“Gadhafi is history” a Libyan official said, when announcing on October 20th, 2011, that Muammar Muhammad Abu Minyar al-Gaddafi (commonly known as Moammar Gadhafi) had been killed by Libyan rebels. It is the end of a cruel, violent and utterly repressive dictatorship that started in 1969 with a military coup that was, at the time, welcomed by many.
Several years ago I wrote about Ozymandias of Egypt, one of Percy Bysshe Shelley’s most well-known works. That poem speaks poignantly of how most of what we think of as impressive in our lives and the lives of others is taken away by time, until finally nothing much remains. It is a reminder to us to touch as many lives as possible in a positive way every day, as our small way to ensure that some part of our spirit remains forever. I don’t think that is a selfish goal–and it will help us stayed focused on what really matters. In Shelley’s poem he describes Ozymandias as having a “…heart that fed.” Ozymandias had a heart that consumed rather than contributed. You and I want to be contributors.
Moammar Gadhafi, so it has been said, often referred to himself as “The King of Kings.” I think the title was taken already, so that makes it even a bit more presumptious of him! However, during his lifetime there were many who lined the streets when he drove past and shouted his praises as if he deserved them. (A lesson for us there, as well!)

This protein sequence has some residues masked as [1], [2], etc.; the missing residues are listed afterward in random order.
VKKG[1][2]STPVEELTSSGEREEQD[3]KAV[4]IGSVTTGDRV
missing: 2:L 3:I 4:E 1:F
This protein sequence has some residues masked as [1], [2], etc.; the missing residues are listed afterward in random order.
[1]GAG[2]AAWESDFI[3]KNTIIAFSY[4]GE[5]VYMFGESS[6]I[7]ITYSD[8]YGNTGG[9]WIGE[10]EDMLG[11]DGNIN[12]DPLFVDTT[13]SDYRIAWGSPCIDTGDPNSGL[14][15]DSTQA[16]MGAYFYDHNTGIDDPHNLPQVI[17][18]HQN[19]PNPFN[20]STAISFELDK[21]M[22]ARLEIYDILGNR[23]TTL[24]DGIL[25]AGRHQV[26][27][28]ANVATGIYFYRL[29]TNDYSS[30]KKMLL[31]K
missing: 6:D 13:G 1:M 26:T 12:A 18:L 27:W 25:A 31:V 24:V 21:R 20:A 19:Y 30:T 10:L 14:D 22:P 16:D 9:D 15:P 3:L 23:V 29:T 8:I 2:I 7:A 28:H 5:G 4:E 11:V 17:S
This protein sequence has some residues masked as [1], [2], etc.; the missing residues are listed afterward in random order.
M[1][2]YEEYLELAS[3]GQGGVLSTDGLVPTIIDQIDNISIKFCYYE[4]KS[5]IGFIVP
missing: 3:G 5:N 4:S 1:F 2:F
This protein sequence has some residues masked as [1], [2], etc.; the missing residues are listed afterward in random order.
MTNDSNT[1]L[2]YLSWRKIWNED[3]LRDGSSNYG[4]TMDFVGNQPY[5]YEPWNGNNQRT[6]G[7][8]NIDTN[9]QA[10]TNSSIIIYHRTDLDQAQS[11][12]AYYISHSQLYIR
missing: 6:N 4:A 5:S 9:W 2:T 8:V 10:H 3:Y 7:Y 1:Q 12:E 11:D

With Gadhafi’s self-given royal title in mind, I was particularly anxious to re-read Shelley’s poem. Take the time to read it, almost as if it is standard text, so you can fully appreciate the message.
Ozymandias of Egypt
I met a traveller from an antique land
Who said: “Two vast and trunkless legs of stone
Stand in the desert. Near them on the sand,
Half sunk, a shattered visage lies, whose frown
And wrinkled lip and sneer of cold command
Tell that its sculptor well those passions read
Which yet survive, stamped on these lifeless things,
The hand that mocked them and the heart that fed.
And on the pedestal these words appear:
`My name is Ozymandias, King of Kings:
Look on my works, ye mighty, and despair!’
Nothing beside remains. Round the decay
Of that colossal wreck, boundless and bare,
The lone and level sands stretch far away.
At some point, all of us are history. We have no control over that. But we can control a good part of the present and in so doing make a difference in how we are remembered and how much we will have enriched the lives of our loved ones, friends and even chance acquaintances.
Stop for a moment and listen to the sound of the wind whistling around the fallen statue of Ozymandias. Watch as the sand swirls and shifts from there to the death site of Moammar Gadhafi. Then, do something very, very good with your life today!